900 University Bay Dr, Madison, WI 53705
900 University Bay Dr, Madison, WI 53705
Please join us for our Annual Celebration from 1PM to 4PM at Red Riley Barn and Retreat Center at 8283 North Riley Road in Verona Wisconsin.
There will be a drum circle, testimonials and live music. Please bring a dish to pass as well as plates and silverware to eat with. We are trying to make this a waste free event! Please contact firstname.lastname@example.org if you have any questions or need a ride.
Click here to read the full document that discusses the MOSES Diversion Work Group Suggestions.
On July 26, 2016 the Wisconsin Criminal Justice Coordinating Council met. Sec. Litscher from the Department of Corrections chaired the meeting. The statement below from WISDOM was read during the public comment section at the end of the meeting. It was an opportunity to share our concerns directly with Sec. Litscher and people working in the criminal justice system throughout the state.
We are very concerned about the way things are going in our Wisconsin prison system. We are living with:
–Staff shortages that threaten safety, good order and the health of corrections officers;
— The overuse of solitary confinement, especially of so-called “Administrative Confinement;
–The horrible situation at Lincoln Hills and at Copper Lake
— The deaths of inmates inside the walls,
–Hunger strikes and forced feeding that paint a very inhumane picture.
Our state’s commitment to mass incarceration has finally reached a point where it has broken the system. The most basic problem is not too few guards, too few programs or mis-management. The problem is that we have far too many prisoners.
Our Corrections system is broken, and it cannot fix itself. We need a serious statewide summit with all the stakeholders at the table. We need an open discussion of all the issues listed above, not with an eye toward blame, but with an eye toward fixing things. We need the Governor, the legislature and the people of Wisconsin to take a serious look at the kinds of reforms that have worked and are working in other states. We believe those should start with greater limitation on solitary confinement, with a drastic reduction in crimeless revocations, with giving old law inmates an honest chance at parole. I’m sure there are other steps, as well.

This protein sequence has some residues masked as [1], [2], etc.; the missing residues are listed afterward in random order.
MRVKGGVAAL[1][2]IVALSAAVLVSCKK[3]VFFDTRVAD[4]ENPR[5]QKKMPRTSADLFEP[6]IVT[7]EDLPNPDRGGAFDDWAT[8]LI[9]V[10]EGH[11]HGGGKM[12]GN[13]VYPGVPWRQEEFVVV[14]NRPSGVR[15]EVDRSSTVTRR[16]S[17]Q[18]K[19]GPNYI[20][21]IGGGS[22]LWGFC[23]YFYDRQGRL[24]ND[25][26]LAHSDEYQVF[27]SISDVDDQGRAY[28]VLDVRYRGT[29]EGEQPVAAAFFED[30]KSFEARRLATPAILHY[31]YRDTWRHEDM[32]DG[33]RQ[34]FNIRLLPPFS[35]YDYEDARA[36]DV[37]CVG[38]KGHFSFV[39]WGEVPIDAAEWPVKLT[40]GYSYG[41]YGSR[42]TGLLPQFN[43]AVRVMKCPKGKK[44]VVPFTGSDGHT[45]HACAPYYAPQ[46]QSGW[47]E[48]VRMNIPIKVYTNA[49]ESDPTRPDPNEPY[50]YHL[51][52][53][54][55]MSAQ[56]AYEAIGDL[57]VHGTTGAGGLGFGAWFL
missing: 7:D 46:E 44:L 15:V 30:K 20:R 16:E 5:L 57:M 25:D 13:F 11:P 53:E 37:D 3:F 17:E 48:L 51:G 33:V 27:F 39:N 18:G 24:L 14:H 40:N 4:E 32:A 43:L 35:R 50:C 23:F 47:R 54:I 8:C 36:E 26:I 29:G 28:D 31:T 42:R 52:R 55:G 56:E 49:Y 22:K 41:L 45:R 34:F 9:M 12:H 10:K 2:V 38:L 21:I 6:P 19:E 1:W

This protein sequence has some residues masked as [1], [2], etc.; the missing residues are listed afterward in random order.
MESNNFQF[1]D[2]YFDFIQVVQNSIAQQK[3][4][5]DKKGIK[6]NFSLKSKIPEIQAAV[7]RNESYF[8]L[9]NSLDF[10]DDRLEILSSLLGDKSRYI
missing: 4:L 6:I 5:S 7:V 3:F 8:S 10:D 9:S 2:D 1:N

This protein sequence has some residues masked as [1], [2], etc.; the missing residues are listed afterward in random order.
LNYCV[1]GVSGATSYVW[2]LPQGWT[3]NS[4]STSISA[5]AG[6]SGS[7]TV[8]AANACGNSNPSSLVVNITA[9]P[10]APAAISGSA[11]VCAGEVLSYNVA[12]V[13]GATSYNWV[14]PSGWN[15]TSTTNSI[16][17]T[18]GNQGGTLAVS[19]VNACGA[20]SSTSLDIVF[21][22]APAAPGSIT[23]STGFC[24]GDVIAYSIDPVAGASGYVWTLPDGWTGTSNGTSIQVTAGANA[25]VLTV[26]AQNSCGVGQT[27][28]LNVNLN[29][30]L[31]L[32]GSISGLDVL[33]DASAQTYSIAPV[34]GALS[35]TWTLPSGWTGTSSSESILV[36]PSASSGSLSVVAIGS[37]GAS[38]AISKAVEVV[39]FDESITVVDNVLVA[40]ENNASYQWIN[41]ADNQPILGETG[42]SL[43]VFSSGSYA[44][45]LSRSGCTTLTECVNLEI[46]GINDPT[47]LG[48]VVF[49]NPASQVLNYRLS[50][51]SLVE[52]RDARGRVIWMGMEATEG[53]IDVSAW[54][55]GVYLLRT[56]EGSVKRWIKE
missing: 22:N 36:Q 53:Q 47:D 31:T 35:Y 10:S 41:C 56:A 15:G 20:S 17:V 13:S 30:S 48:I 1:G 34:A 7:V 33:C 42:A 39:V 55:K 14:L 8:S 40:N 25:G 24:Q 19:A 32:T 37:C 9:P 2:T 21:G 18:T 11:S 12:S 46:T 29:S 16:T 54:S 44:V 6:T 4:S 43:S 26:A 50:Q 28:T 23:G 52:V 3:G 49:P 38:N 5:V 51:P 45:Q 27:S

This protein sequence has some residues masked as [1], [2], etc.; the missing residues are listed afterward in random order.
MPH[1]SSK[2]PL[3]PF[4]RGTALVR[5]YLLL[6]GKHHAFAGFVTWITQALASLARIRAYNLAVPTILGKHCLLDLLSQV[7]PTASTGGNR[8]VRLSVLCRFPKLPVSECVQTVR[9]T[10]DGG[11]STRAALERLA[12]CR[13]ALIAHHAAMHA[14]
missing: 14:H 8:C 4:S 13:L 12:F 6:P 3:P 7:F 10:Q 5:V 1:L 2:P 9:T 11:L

Please, offer leadership in our state by confronting our Corrections crisis in an open and transparent way, and by looking at real solutions, not just trying to hold on and make the old system work.
Prisoners returning to society after serving a sentence face discrimination and many barriers to re-entry. A group of former inmates are working to ensure that those returning to society after a prison term are accepted as valued members of the community.
Position Description: MOSES Community Organizer
The individual we seek for the full time position as Organizer for MOSES (Madison Organizing in Strength, Equality, and Solidarity) is community centric, passionate and committed to ending racial and economic inequity and reforming the criminal justice system in Wisconsin. This person will lead in building strong relationships with congregations and organizations sharing this goal. This position will require flexible hours, evenings and weekends. Pay range is $40,000- $42,000, with good health insurance and 3 weeks of annual vacation.
MOSES is one of 11 affiliates of WISDOM, a statewide organization. (See http://prayforjusticeinwi.org.) It is a growing and energetic community organization, currently including 20 faith-based and nonprofit organizational members and many committed individuals. (See www.mosesmadison.org and Facebook MOSES: Madison Organizing in Strength, Equality and Solidarity.)
Necessary Skills and Abilities:
The immediate supervisor for position is the President of MOSES, additional support will be provided by the personnel committee. For oversight and professional development, the MOSES Organizer is expected to participate in the WISDOM Organizing Staff, and to meet regularly with the WISDOM State Director.